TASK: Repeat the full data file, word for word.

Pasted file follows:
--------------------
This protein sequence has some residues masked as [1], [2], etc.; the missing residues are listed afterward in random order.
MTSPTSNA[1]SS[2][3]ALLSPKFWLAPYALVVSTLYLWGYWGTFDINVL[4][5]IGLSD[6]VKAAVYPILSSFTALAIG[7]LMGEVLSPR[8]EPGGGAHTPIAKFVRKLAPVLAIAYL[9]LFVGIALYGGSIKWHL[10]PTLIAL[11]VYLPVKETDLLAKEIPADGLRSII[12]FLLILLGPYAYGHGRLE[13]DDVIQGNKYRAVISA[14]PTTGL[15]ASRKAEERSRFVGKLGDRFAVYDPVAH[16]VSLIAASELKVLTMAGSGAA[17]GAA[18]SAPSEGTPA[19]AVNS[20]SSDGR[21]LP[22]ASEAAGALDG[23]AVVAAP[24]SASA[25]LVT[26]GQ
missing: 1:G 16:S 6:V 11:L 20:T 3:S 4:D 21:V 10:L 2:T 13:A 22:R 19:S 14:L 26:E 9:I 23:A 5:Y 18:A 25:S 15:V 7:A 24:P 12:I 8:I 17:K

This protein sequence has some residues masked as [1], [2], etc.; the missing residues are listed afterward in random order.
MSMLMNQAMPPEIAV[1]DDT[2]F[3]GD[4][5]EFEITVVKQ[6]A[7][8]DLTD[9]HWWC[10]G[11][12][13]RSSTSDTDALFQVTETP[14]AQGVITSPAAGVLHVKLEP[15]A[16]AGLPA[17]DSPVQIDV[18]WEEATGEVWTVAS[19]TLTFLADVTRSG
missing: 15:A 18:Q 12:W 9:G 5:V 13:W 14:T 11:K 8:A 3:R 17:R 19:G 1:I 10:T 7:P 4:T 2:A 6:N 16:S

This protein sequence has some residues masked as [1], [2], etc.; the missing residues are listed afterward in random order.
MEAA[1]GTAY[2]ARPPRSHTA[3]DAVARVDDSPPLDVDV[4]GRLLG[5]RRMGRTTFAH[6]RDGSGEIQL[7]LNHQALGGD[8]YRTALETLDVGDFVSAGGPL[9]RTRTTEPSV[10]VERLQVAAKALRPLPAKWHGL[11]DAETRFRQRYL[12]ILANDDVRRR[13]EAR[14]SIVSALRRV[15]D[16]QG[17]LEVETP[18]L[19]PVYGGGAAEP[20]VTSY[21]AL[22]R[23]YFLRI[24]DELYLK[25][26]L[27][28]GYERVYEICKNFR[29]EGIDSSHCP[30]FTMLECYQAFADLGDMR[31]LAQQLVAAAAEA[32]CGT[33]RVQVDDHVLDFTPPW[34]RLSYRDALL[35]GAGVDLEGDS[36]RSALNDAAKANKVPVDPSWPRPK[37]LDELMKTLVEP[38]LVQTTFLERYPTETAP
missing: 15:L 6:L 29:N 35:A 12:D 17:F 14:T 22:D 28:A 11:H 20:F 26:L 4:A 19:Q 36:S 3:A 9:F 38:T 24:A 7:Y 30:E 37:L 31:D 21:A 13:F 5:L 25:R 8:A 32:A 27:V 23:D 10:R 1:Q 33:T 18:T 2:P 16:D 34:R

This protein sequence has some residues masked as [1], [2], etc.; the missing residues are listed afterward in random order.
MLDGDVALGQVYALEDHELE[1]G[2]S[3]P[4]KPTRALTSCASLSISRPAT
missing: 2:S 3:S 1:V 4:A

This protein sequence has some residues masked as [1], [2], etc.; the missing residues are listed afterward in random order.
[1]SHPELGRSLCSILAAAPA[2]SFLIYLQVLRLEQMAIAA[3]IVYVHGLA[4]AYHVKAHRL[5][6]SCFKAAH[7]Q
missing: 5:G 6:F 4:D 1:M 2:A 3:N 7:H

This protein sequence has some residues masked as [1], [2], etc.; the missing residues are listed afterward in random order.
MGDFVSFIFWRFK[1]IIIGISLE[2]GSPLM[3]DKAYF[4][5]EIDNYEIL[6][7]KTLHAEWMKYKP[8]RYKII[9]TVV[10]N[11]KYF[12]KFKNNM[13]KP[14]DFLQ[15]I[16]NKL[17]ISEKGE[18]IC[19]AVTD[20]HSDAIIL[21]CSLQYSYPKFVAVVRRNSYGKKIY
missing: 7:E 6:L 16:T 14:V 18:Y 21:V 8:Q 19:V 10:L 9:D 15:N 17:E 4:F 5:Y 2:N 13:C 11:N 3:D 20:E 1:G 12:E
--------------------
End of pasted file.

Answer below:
This protein sequence has some residues masked as [1], [2], etc.; the missing residues are listed afterward in random order.
MTSPTSNA[1]SS[2][3]ALLSPKFWLAPYALVVSTLYLWGYWGTFDINVL[4][5]IGLSD[6]VKAAVYPILSSFTALAIG[7]LMGEVLSPR[8]EPGGGAHTPIAKFVRKLAPVLAIAYL[9]LFVGIALYGGSIKWHL[10]PTLIAL[11]VYLPVKETDLLAKEIPADGLRSII[12]FLLILLGPYAYGHGRLE[13]DDVIQGNKYRAVISA[14]PTTGL[15]ASRKAEERSRFVGKLGDRFAVYDPVAH[16]VSLIAASELKVLTMAGSGAA[17]GAA[18]SAPSEGTPA[19]AVNS[20]SSDGR[21]LP[22]ASEAAGALDG[23]AVVAAP[24]SASA[25]LVT[26]GQ
missing: 1:G 16:S 6:V 11:L 20:T 3:S 4:D 21:V 10:L 2:T 13:A 22:R 19:S 14:L 26:E 9:I 23:A 5:Y 18:A 25:S 15:V 7:A 24:P 12:I 8:I 17:K

This protein sequence has some residues masked as [1], [2], etc.; the missing residues are listed afterward in random order.
MSMLMNQAMPPEIAV[1]DDT[2]F[3]GD[4][5]EFEITVVKQ[6]A[7][8]DLTD[9]HWWC[10]G[11][12][13]RSSTSDTDALFQVTETP[14]AQGVITSPAAGVLHVKLEP[15]A[16]AGLPA[17]DSPVQIDV[18]WEEATGEVWTVAS[19]TLTFLADVTRSG
missing: 15:A 18:Q 12:W 9:G 5:V 13:W 14:T 11:K 8:A 3:R 17:R 19:G 1:I 10:T 7:P 4:T 2:A 6:N 16:S

This protein sequence has some residues masked as [1], [2], etc.; the missing residues are listed afterward in random order.
MEAA[1]GTAY[2]ARPPRSHTA[3]DAVARVDDSPPLDVDV[4]GRLLG[5]RRMGRTTFAH[6]RDGSGEIQL[7]LNHQALGGD[8]YRTALETLDVGDFVSAGGPL[9]RTRTTEPSV[10]VERLQVAAKALRPLPAKWHGL[11]DAETRFRQRYL[12]ILANDDVRRR[13]EAR[14]SIVSALRRV[15]D[16]QG[17]LEVETP[18]L[19]PVYGGGAAEP[20]VTSY[21]AL[22]R[23]YFLRI[24]DELYLK[25][26]L[27][28]GYERVYEICKNFR[29]EGIDSSHCP[30]FTMLECYQAFADLGDMR[31]LAQQLVAAAAEA[32]CGT[33]RVQVDDHVLDFTPPW[34]RLSYRDALL[35]GAGVDLEGDS[36]RSALNDAAKANKVPVDPSWPRPK[37]LDELMKTLVEP[38]LVQTTFLERYPTETAP
missing: 15:L 6:L 29:N 35:A 12:D 17:F 14:T 22:D 28:A 11:H 20:F 26:L 4:A 19:Q 36:S 3:A 9:F 38:T 24:A 7:Y 30:E 37:L 31:D 21:A 13:F 5:L 25:R 8:A 32:A 27:V 23:D 10:R 1:Q 33:T 18:T 2:P 16:D 34:R

This protein sequence has some residues masked as [1], [2], etc.; the missing residues are listed afterward in random order.
MLDGDVALGQVYALEDHELE[1]G[2]S[3]P[4]KPTRALTSCASLSISRPAT
missing: 2:S 3:S 1:V 4:A

This protein sequence has some residues masked as [1], [2], etc.; the missing residues are listed afterward in random order.
[1]SHPELGRSLCSILAAAPA[2]SFLIYLQVLRLEQMAIAA[3]IVYVHGLA[4]AYHVKAHRL[5][6]SCFKAAH[7]Q
missing: 5:G 6:F 4:D 1:M 2:A 3:N 7:H

This protein sequence has some residues masked as [1], [2], etc.; the missing residues are listed afterward in random order.
MGDFVSFIFWRFK[1]IIIGISLE[2]GSPLM[3]DKAYF[4][5]EIDNYEIL[6][7]KTLHAEWMKYKP[8]RYKII[9]TVV[10]N[11]KYF[12]KFKNNM[13]KP[14]DFLQ[15]I[16]NKL[17]ISEKGE[18]IC[19]AVTD[20]HSDAIIL[21]CSLQYSYPKFVAVVRRNSYGKKIY
missing: 7:E 6:L 16:T 14:V 18:Y 21:V 8:Q 19:V 10:L 9:D 15:N 17:E 4:F 5:Y 2:N 13:C 11:N 3:D 20:E 1:G 12:E